Pittsburgh, despite its depleted offense that included the absence of quarterback Ben Roethlisberger who is out for the rest of the year with an elbow injury, rode into town on a four-game winning-streak and, at 5-4, was now firmly back in the playoff race.
As for the Browns, despite all of their obvious talent, despite all of their offseason hype, they were the same old Browns, complete with a 3-6 record and loads of incompetence and chaos.
The Steelers swagger was back, both with the players and with their fans, while those derogatory memes about the Browns were as plentiful as ever on social media.
You just had to expect Pittsburgh would find a way to defeat those Brownies, come heck or high water.
Unfortunately for Pittsburgh, the only thing that was high on Thursday was the Browns’ energy, as they basically had their way with the Steelers in a 21-7 victory that didn’t even seem that close.
I suppose it was no surprise that the Steelers offense struggled against Cleveland. Under the leadership of second-year quarterback Mason Rudolph, that’s come to be expected. It’s a woe familiar to most teams missing their most important player at the most critical position. Unfortunately, in one of those “all hands on deck” situations, the Steelers were quickly down some very vital skill-position players, as receivers JuJu Smith-Schuster and Diontae Johnson left the game with concussions, while running back James Conner re-aggravated a shoulder injury that forced him to miss the previous two weeks and also went out early.
The result? Even more struggles than normal, as Pittsburgh’s only touchdown drive was aided greatly by penalties.
Rudolph often looked indecisive and confused, as he completed 23 of 44 passes for 221 yards, one touchdown and a whopping four interceptions. Rudolph was also hurried and harassed most of the night to the tune of four sacks. That’s right, not even the Steelers decorated offensive line could make life easier for the still struggling to make it Rudolph. Both tackles Alejandro Villanueva and Matt Feiler played more like the projects they entered the NFL as and not the starters they eventually became.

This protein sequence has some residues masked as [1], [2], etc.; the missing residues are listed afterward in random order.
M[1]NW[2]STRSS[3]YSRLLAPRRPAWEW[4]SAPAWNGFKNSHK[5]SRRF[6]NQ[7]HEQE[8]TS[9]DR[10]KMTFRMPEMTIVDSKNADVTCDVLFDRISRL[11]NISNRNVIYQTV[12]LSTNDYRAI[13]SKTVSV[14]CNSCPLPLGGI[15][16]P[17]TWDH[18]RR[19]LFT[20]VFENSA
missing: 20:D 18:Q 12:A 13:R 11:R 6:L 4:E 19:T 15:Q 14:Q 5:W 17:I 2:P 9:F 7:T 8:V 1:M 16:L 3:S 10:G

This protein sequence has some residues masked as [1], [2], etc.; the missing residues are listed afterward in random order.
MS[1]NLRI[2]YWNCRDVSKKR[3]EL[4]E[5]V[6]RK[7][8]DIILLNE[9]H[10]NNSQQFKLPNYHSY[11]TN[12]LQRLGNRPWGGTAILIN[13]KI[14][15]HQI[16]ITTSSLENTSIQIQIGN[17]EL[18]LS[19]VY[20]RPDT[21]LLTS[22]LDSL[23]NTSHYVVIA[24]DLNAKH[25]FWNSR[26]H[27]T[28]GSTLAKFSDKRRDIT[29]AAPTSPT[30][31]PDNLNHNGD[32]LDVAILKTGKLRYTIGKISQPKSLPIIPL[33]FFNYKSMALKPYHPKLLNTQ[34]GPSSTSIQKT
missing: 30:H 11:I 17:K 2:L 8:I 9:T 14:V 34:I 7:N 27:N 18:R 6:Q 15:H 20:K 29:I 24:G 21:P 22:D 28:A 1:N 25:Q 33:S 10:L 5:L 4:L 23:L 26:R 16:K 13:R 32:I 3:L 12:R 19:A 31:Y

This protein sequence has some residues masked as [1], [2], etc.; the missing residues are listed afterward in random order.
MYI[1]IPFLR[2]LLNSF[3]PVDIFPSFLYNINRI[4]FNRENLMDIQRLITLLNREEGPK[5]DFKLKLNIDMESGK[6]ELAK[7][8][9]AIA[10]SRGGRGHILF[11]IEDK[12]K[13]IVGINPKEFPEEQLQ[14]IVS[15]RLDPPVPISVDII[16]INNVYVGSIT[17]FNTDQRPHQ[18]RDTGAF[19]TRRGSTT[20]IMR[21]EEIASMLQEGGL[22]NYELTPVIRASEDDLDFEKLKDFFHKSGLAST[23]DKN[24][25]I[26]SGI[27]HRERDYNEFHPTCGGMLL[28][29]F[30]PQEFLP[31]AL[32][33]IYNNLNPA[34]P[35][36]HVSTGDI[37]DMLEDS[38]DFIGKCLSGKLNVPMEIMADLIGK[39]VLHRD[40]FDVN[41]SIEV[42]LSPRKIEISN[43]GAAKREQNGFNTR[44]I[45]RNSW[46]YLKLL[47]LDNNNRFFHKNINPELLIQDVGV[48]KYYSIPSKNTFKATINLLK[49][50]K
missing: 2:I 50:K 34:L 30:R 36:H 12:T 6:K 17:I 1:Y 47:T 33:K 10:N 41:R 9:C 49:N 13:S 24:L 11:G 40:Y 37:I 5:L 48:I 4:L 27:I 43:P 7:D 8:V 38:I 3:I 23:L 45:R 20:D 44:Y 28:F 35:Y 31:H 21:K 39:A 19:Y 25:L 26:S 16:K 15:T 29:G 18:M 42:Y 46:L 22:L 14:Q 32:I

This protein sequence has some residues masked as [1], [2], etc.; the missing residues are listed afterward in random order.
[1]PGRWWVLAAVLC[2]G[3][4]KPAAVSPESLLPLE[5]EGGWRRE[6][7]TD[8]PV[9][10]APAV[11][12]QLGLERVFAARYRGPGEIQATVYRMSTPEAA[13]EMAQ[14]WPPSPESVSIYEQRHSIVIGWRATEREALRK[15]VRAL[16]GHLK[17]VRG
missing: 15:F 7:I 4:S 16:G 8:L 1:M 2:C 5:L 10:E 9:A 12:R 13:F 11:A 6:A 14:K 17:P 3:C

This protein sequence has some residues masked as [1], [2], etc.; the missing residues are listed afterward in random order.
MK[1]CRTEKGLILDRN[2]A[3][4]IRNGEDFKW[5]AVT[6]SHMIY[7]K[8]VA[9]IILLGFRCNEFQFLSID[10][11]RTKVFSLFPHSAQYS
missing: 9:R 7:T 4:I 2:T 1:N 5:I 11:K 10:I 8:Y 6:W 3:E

As for the defense, I suppose it was just a matter of time that it would look mortal and ordinary—even the good defenses have a hard time avoiding such days from time to time.
Baker Mayfield didn’t look like a future Hall of Fame quarterback on a night in-which he completed 17 of 32 passes for 193 yards and two touchdowns, but he did prove to be frustratingly elusive while avoiding the Steelers pass rush most of the night, often escaping potential sacks before scrambling away and making something positive happen for his football team.
And in addition to only recording one sack on the night, the Steelers opportunistic defense was brought back down to Earth and couldn’t come up with a single takeaway to help out the offense.
No answers on offense. No answers on defense. As for the special teams? How about a botched hold by punter Jordan Berry that led to an ugly field goal miss by kicker Chris Boswell early on when the Steelers were trying to respond to a Cleveland touchdown with points of their own?
I suppose the Steelers were due for a letdown, especially after living so close to the edge during most of their four-game winning-streak.
But a defeat that was so thorough? A performance that was so lifeless in just about every area? When the biggest fan pop comes from a Maurkice Pouncey beat-down of Myles Garrett, who committed one of the most egregious acts in recent memory by taking Rudolph’s own helmet and smashing him in the head with it, you know it was a night in-which the Steelers had no answers.
Will they be able to find the right answers in time to keep the playoff discussions realistic over the final six games?
I guess we’ll find out in another week or so. The only thing we know for sure is, the Steelers have a lot of studying to do between now and the next time they line up to play a meaningful football game.